Whoever said that you can’t go home again never told face to face. The melodic punk institution, who will celebrate their 25th anniversary as a band throughout 2016, return to Fat Wreck Chords—the same label who released their classic debut Don’t Turn Away—for their ninth full length studio album, Protection. As Trever Keith explains, this wasn’t coincidence.
“The decision to go back to Fat was a no brainer,” he says. “We knew we wanted to make a more back-to-basics punk rock record, something more like our early days. Fat Wreck Chords was an obvious choice. After 25 successful years in punk rock, it’s a label that speaks for itself. In lots of ways it feels like coming home.”Protection draws from the energy and passion of face to face’s early records but is filtered through Keith’s unique worldview as a true “lifer” in punk rock, someone whose songs have influenced an entire generation of bands. The result is an urgent and powerful 11-song effort that borrows from the melody and angst of the band’s early days with lyrics that are thoughtfully written from the perspective of a “40 something” veteran punk rocker, from “Double Crossed” and “Say What You Want” (Keith’s personal favorites) to the vicious barb “14:59” and the emotionally moving “Bent But Not Broken.”
“‘14:59’ is a commentary on Western culture and its obsession in the past few decades with reality-based fame that comes for people who have no skill other than just being famous. I think it’s disgusting. I hate it,” Keith remarks. “‘Bent But Not Broken’ is about people who aren’t willing to listen to opposing viewpoints because they are so mired in their own beliefs, they can’t see they are bent.” There’s even a rare burst of motivational positivity in “Keep Your Chin Up.” Credit can be shared with Bill Stevenson, who in addition to being Descendents’ erstwhile drummer, has produced classic albums and fan favorites from NOFX, Propagandhi, Anti-Flag and more. face to face worked with him at his studio, the Blasting Room, and the results exceeded everyone’s expectations. Amazingly, Stevenson is the first outside producer face to face has worked with in nearly two decades, as the band usually self-produces their work, but Keith said the partnership was nothing short of incredible. “It was a fantastic experience,” he says. “Bill was great to work with. I met Bill on the Warped Tour something like 15 years ago, but we never really had spent time together until now, and we hit it off great.”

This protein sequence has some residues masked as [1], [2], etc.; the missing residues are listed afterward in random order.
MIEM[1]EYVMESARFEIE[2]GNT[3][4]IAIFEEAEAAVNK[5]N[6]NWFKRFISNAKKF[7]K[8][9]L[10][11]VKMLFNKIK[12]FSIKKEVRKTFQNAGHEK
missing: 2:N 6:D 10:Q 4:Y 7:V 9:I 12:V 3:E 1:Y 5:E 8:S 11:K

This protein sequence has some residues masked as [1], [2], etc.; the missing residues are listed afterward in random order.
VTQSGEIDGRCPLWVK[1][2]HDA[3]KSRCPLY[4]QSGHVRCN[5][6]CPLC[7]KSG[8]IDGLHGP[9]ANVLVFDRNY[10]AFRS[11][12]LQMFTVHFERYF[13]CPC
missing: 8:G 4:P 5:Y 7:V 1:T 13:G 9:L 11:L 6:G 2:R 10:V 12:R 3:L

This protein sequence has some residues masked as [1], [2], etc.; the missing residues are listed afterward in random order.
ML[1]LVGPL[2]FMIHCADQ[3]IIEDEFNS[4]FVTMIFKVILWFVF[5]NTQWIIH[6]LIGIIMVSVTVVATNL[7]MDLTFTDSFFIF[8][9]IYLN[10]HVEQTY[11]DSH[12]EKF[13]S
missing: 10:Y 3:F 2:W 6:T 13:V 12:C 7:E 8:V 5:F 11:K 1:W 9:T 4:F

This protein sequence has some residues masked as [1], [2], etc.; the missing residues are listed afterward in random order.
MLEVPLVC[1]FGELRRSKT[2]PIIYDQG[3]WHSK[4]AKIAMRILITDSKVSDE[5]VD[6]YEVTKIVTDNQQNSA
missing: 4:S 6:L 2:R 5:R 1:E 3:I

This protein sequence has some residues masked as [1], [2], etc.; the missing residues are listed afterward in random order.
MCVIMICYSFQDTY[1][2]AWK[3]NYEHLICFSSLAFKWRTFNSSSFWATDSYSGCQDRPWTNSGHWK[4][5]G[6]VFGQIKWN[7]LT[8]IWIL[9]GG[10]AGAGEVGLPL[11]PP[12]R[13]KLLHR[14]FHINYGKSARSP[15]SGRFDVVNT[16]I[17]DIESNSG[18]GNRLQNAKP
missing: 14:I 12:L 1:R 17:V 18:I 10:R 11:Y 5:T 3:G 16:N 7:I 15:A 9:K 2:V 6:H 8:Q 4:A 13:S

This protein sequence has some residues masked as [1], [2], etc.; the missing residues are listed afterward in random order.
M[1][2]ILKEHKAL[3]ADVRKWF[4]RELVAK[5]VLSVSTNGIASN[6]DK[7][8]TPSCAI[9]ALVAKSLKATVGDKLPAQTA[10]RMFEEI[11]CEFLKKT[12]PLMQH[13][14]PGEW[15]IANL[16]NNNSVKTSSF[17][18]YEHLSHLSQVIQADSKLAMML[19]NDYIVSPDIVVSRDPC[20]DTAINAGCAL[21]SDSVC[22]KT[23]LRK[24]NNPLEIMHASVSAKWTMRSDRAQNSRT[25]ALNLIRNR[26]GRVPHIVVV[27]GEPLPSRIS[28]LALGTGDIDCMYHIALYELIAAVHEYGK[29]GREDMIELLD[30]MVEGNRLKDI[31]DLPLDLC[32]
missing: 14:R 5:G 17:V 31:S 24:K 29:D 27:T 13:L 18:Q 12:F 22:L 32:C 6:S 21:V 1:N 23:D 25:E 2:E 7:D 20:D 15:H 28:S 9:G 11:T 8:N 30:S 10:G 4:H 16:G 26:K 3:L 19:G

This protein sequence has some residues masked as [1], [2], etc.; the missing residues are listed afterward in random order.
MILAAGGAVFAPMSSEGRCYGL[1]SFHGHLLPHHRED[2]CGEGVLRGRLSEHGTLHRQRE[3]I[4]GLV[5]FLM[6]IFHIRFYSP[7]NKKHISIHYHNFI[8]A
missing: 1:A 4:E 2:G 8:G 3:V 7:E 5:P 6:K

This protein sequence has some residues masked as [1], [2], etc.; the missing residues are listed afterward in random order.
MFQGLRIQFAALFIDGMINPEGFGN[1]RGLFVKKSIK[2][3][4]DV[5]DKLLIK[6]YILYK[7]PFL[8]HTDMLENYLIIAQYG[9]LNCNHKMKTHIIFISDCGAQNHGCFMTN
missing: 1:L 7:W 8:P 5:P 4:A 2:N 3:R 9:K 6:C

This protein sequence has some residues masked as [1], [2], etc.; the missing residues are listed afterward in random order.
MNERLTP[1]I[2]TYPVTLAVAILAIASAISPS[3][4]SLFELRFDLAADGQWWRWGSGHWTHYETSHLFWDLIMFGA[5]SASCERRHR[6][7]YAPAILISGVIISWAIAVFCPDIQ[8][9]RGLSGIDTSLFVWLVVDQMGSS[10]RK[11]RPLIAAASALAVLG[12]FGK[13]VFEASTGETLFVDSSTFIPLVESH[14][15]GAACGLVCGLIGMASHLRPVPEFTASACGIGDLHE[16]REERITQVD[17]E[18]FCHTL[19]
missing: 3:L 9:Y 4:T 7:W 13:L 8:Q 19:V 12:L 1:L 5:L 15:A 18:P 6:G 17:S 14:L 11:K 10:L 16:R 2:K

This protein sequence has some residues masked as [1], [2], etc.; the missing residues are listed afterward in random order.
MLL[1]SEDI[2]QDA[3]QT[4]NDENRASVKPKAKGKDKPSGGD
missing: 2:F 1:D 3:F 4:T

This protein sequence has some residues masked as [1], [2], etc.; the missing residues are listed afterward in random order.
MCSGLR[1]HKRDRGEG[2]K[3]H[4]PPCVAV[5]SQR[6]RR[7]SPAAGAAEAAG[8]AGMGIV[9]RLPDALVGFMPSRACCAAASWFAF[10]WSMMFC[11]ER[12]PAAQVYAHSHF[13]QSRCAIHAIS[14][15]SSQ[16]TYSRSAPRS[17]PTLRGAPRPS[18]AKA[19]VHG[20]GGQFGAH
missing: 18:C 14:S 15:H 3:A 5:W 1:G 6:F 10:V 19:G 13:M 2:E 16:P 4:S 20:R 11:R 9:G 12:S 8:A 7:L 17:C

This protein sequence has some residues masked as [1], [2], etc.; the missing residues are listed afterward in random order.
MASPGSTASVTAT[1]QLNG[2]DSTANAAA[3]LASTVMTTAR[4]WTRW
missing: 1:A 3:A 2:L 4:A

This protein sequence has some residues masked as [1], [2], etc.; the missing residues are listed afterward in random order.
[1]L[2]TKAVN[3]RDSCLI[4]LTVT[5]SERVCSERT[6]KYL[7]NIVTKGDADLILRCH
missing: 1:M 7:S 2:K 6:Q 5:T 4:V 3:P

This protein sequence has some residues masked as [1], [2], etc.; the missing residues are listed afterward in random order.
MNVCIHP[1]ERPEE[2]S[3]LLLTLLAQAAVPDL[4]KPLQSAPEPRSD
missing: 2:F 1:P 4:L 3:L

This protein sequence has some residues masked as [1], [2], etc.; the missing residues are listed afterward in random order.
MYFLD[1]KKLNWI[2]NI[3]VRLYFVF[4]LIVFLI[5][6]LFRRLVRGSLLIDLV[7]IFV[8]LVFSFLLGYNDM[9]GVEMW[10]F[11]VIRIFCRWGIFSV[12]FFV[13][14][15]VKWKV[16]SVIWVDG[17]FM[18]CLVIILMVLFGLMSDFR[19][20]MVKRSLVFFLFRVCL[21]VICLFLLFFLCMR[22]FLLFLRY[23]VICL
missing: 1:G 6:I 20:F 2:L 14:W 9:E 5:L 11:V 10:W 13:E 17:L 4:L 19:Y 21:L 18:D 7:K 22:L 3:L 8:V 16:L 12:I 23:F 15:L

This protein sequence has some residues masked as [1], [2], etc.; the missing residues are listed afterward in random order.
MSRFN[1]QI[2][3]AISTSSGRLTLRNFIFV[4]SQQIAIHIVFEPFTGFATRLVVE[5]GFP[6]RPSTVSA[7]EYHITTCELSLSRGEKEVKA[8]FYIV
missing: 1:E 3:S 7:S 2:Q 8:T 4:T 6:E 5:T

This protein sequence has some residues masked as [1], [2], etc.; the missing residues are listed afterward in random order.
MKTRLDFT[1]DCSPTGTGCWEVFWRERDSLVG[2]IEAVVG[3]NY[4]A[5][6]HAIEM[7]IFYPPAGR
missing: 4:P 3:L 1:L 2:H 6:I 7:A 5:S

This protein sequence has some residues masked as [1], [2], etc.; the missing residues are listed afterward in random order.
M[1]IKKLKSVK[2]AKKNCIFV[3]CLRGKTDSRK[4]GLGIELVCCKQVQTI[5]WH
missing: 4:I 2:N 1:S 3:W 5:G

With that trust in place, it allowed face to face to spend less time in the control room and more time focusing on their performances and on the songs themselves, resulting in what feels like an instant classic from the first listen. “This is the first time where [bassist] Scott [Shiflett] and I were willing to take a reduced role [in production],” Keith says. We were laid back, open minded, and open to suggestions. Bill’s influence on the song arrangements and background vocals was key in giving the record the sound that it has. Not every idea Bill had ended up being used, but we certainly listened to everything that Bill, Jason Livermore and Andrew Berlin had to say and I think it’s a better record for it.”
Since returning from their self-imposed hiatus in 2008, face to face has been on a tear, touring worldwide and writing tons of new music; Protection is their third full-length in five years, outpacing the output of many of their peers and devotees alike. face to face still has a lot to say, and the band has no plans on slowing down. “To celebrate our 25th anniversary as a band in 2016, we plan on re-releasing special edition vinyl copies of our early albums, plus playing as many shows as possible to promote Protection,” Keith says. Why does the band continue to work so hard when so many others are content to coast through their careers? Because Keith knows face to face isn’t just an outlet for him to vent his frustrations—it’s also a safe space for thousands of fans who need his songs in their lives. “I love the idea that our music can take people out of the grind of their daily lives for a little while and that we can connect emotionally,” admits Keith. “It’s an awesome and powerful thing.”